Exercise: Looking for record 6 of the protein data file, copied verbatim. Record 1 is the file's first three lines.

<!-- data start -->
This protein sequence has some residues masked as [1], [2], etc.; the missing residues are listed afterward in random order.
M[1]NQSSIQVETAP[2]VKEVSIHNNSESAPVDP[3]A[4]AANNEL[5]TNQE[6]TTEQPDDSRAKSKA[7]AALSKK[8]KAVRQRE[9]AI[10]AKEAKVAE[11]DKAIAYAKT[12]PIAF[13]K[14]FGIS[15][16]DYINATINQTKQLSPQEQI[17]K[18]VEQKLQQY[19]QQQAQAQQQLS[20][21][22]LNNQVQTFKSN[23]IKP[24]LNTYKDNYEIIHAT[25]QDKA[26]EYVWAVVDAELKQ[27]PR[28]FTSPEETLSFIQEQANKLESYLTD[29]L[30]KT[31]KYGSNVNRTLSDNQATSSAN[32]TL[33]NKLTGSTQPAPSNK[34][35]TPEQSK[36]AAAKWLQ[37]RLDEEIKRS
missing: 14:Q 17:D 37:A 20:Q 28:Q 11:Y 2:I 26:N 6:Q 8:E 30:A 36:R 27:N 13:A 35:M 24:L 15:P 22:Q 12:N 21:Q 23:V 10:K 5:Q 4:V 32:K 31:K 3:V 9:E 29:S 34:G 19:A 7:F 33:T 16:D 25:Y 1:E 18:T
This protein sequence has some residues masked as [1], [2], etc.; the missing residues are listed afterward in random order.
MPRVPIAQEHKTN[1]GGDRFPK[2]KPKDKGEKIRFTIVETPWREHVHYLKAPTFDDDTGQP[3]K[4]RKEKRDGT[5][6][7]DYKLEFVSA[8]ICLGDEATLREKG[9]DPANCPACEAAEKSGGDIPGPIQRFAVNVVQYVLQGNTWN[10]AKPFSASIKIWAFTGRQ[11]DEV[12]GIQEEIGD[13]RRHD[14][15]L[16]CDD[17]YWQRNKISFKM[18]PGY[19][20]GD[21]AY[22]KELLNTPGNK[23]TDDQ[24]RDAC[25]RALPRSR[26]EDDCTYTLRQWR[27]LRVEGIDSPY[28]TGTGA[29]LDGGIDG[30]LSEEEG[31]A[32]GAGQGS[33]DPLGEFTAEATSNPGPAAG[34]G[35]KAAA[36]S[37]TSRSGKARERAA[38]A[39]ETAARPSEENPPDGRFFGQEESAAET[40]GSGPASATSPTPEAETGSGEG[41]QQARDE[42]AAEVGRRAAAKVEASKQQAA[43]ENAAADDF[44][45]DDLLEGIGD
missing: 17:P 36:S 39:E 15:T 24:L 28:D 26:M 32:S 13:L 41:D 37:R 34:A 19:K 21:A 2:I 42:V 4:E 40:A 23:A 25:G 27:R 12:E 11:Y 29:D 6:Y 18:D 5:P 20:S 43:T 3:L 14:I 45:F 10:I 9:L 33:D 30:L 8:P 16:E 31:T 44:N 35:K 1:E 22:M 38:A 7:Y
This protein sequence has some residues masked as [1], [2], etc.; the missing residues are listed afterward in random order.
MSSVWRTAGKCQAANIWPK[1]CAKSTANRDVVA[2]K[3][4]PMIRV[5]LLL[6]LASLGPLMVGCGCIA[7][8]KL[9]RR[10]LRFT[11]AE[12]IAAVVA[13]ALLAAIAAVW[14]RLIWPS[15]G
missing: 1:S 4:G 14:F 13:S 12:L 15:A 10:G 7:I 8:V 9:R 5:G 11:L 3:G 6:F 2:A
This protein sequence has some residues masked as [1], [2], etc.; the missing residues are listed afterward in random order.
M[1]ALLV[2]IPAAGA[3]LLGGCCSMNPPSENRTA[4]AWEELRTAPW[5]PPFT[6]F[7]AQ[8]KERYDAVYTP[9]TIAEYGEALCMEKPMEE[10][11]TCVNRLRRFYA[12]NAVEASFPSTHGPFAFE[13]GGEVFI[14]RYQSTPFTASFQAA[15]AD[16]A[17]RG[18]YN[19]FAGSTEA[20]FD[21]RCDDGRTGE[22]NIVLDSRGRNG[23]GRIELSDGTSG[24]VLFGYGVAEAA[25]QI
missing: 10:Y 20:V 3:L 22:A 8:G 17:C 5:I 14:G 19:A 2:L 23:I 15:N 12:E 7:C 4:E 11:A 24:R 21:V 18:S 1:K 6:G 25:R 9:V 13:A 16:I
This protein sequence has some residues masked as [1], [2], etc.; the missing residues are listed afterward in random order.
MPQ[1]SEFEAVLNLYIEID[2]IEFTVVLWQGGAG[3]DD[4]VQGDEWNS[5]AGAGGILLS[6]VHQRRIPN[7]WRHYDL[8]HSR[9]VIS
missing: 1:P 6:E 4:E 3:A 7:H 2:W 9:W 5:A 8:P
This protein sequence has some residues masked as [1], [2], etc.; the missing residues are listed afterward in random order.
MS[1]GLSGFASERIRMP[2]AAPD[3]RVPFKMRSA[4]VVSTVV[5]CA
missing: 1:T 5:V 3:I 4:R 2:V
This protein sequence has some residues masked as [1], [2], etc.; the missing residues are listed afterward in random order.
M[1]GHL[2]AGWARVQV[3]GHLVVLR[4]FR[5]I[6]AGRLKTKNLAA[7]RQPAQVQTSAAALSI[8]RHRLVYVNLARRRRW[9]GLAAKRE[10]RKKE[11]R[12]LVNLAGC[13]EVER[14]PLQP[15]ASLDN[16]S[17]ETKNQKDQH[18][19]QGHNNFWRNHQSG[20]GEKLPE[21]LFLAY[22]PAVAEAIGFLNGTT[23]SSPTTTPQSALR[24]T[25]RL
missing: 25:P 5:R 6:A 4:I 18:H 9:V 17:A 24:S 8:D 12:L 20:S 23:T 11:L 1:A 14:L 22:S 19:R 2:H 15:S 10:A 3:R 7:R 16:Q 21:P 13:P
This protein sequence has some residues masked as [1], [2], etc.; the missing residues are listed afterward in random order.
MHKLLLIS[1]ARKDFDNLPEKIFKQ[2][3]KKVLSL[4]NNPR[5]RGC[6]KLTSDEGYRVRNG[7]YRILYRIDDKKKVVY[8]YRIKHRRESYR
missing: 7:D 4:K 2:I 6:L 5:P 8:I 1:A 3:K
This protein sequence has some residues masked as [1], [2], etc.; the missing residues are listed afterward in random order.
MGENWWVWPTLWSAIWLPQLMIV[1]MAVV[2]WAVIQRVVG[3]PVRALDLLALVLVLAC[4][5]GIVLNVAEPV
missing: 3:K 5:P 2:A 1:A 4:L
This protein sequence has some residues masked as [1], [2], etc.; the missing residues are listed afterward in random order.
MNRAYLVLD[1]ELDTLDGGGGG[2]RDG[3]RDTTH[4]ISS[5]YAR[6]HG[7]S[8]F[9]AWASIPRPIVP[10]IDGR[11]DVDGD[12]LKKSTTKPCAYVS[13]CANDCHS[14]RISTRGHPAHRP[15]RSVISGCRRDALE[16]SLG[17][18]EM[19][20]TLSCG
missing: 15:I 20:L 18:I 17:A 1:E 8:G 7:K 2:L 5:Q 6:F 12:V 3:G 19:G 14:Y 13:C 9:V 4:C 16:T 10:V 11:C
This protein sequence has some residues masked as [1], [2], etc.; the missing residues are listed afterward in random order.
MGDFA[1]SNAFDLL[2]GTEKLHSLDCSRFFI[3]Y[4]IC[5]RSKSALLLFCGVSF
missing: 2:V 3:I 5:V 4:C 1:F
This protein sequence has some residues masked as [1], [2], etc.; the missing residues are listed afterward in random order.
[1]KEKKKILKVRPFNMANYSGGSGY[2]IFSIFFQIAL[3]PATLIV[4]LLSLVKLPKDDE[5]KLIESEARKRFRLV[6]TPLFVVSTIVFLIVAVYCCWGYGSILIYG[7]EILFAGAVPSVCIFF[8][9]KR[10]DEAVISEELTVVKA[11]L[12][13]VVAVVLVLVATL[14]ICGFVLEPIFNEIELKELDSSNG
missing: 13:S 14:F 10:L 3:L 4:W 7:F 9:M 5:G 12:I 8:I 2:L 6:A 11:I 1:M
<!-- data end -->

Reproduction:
This protein sequence has some residues masked as [1], [2], etc.; the missing residues are listed afterward in random order.
MS[1]GLSGFASERIRMP[2]AAPD[3]RVPFKMRSA[4]VVSTVV[5]CA
missing: 1:T 5:V 3:I 4:R 2:V